The gathering of the saints on the Lord’s Day is the most critical gathering of the local church. I know not everyone sees it this way. Call me “old-school.” Call me traditional. Call me institutional.
But, I am convinced that gathering together to hear the Scripture read and preached, to observe the Lord’s Supper, to sing Christ’s praises, and pray together as one family is the central event in the life of the church and that everything else she does is rooted in and grows out of this assembly.
Some of our smaller churches who highly value corporate worship sometimes feel as if they cannot have a great worship gathering because they don’t have “____________.” That blank can be just about anything: a stellar preacher, a full choir, a proficiant band, a charismatic worship leader, lights, stage dressing, a great facility. You get the idea. It’s easy for us to think that great worship hinges on something extra-biblical.
Of course, sometimes we feel our corporate worship is lacking because it is lacking. It may lack focus, depth, clarity, purpose, or passion. When these things are absent corporate worship is dull; where they are in full effect worship is powerful. And these things have nothing to do the “blank” most churches believe they need.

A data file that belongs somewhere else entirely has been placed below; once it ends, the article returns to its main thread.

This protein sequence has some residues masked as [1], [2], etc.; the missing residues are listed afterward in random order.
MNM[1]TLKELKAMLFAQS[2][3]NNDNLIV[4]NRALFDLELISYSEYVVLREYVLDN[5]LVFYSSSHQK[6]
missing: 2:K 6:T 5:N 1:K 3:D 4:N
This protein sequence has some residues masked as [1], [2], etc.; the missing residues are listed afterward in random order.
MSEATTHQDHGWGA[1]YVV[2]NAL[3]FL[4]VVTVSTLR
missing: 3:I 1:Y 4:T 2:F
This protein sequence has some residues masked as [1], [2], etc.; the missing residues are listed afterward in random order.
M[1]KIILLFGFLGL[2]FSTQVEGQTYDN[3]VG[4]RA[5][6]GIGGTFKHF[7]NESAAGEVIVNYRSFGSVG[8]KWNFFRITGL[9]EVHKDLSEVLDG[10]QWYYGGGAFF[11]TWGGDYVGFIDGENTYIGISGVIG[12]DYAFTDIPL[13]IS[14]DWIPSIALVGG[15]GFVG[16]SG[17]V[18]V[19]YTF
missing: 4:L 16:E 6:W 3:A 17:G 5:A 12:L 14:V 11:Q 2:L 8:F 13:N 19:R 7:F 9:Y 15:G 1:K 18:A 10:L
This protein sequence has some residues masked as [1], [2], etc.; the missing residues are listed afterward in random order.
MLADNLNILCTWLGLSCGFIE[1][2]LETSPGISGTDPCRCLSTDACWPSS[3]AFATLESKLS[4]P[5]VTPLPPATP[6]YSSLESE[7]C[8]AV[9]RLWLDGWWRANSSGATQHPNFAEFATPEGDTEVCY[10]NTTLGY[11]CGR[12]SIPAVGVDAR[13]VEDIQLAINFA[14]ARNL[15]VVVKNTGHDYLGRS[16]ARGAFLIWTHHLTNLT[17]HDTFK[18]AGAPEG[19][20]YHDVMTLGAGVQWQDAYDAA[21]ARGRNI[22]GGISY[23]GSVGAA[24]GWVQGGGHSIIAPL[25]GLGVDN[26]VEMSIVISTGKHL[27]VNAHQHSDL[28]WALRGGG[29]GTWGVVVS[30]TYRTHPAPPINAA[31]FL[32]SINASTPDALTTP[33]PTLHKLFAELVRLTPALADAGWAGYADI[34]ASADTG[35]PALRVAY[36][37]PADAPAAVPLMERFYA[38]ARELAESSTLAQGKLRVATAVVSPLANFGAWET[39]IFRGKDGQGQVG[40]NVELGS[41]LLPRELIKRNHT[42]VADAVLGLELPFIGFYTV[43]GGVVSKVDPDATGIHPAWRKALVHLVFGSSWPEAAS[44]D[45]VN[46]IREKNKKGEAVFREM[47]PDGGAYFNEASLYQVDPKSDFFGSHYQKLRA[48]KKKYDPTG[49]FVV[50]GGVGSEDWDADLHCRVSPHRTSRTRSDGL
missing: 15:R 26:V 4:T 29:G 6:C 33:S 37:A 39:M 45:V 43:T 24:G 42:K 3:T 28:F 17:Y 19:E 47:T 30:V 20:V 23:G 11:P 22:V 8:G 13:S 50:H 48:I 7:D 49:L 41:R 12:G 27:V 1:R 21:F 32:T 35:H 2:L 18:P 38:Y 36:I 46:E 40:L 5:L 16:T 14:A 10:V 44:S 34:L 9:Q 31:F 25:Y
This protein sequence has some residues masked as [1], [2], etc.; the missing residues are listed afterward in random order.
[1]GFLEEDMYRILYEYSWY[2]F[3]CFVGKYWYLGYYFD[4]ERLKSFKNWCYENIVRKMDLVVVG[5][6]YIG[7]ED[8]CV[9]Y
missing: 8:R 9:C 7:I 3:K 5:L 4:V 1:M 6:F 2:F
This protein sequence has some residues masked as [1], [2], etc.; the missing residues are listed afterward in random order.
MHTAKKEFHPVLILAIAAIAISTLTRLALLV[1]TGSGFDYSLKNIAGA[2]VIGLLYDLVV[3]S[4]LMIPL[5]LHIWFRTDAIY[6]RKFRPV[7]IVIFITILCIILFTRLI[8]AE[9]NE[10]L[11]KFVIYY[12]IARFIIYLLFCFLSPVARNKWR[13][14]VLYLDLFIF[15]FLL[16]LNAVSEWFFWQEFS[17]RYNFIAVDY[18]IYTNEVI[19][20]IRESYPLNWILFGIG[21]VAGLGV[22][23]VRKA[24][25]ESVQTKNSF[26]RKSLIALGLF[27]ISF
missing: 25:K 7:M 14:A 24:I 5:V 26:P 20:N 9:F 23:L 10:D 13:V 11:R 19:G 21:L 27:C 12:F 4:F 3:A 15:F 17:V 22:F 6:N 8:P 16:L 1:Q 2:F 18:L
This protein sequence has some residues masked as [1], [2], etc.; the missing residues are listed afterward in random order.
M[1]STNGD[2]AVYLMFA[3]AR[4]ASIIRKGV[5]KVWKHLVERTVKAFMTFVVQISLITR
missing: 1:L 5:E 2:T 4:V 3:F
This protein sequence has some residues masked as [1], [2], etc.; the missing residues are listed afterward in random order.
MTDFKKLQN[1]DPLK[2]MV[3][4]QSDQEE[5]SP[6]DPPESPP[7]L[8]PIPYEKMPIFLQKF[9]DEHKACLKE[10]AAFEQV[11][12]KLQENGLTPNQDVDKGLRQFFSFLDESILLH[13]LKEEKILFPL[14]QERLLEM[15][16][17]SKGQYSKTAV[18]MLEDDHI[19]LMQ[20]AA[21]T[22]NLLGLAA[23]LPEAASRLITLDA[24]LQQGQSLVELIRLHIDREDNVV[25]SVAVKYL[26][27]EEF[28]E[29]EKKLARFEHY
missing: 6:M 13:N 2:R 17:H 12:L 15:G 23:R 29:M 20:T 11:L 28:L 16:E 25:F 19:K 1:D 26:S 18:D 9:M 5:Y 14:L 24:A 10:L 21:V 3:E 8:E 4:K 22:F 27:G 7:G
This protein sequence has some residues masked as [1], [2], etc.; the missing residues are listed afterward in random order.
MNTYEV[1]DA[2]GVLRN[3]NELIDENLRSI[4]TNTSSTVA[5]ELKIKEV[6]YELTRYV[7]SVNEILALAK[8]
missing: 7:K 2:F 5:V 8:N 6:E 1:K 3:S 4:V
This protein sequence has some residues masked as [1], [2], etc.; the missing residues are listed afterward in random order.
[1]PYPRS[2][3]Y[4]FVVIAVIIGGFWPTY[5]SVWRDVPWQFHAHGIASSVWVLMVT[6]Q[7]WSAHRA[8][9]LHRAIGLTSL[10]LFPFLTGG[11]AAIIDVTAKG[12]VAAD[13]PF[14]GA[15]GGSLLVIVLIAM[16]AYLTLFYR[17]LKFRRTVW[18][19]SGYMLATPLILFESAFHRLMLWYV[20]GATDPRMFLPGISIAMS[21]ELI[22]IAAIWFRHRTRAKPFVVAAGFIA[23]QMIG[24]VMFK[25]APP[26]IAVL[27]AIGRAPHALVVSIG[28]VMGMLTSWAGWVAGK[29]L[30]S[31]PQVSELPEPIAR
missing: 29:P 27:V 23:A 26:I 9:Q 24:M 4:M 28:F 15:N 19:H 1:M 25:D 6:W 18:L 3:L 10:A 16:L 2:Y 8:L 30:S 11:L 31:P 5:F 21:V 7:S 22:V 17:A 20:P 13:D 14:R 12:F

I have worshipped with tiny congregations where worship made me exult in the joy of our risen Savior, and I have worshipped with large congregations that left me wishing I stayed in bed that morning. And, of course it often works the other way as well.
My wife and I once attended a Reformed Baptist Church that fits my current definition of a “small” church. There was no worship leader. No choir. No instruments. No overhead projection. No cool lights. The building was plain-Jane. Yet their gathering was powerful. Why?
On the one hand they had all the essential elements needed for corporate worship. Yes, some things are required: the word of God read and preached, the prayers and songs of God’s people lifted up in the name of Jesus Christ, and the ordinances of baptism and the Lord’s Supper. But having these elements in place is not enough.
With these things there must be focus, depth, clarity, purpose, or passion.
The focus of the gathered church is the Lord Jesus Christ and his work of salvation for all who believe accomplished through his life, death, and resurrection. Corporate worship should be distinctively, uniquely Christian, making it incapable of being confused with another cause, movement, or religion.
A proper focus on Jesus means that the whole gathering should work to lead everyone present to “see” Jesus. This means every aspect of the gathering, every part of the liturgy, should be designed to help us draw near to Christ by faith. Whatever is not helping us move toward him needs to be cut.
Worship that is powerful gains its strength from the heralding of the glories of our triune God. This means that our worship must be intentionally and deeply theological. If we are God’s people, saved and gathered together to “proclaim his excellencies” (1 Pet. 2:9), then we must not only know them, but make them known. Worship that doesn’t revel in the character and work of our sovereign and saving God will lift up something, or someone else, instead.